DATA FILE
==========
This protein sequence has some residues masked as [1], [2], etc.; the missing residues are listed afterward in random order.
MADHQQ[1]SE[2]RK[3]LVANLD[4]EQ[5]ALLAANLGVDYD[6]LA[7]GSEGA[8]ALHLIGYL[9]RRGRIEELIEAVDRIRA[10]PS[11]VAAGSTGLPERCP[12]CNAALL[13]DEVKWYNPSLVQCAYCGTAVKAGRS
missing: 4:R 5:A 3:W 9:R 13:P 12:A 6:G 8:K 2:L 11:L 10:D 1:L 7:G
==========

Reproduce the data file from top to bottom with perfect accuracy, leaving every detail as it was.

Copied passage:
This protein sequence has some residues masked as [1], [2], etc.; the missing residues are listed afterward in random order.
MADHQQ[1]SE[2]RK[3]LVANLD[4]EQ[5]ALLAANLGVDYD[6]LA[7]GSEGA[8]ALHLIGYL[9]RRGRIEELIEAVDRIRA[10]PS[11]VAAGSTGLPERCP[12]CNAALL[13]DEVKWYNPSLVQCAYCGTAVKAGRS
missing: 4:R 5:A 3:W 9:R 13:P 12:A 6:G 8:K 2:L 11:L 10:D 1:L 7:G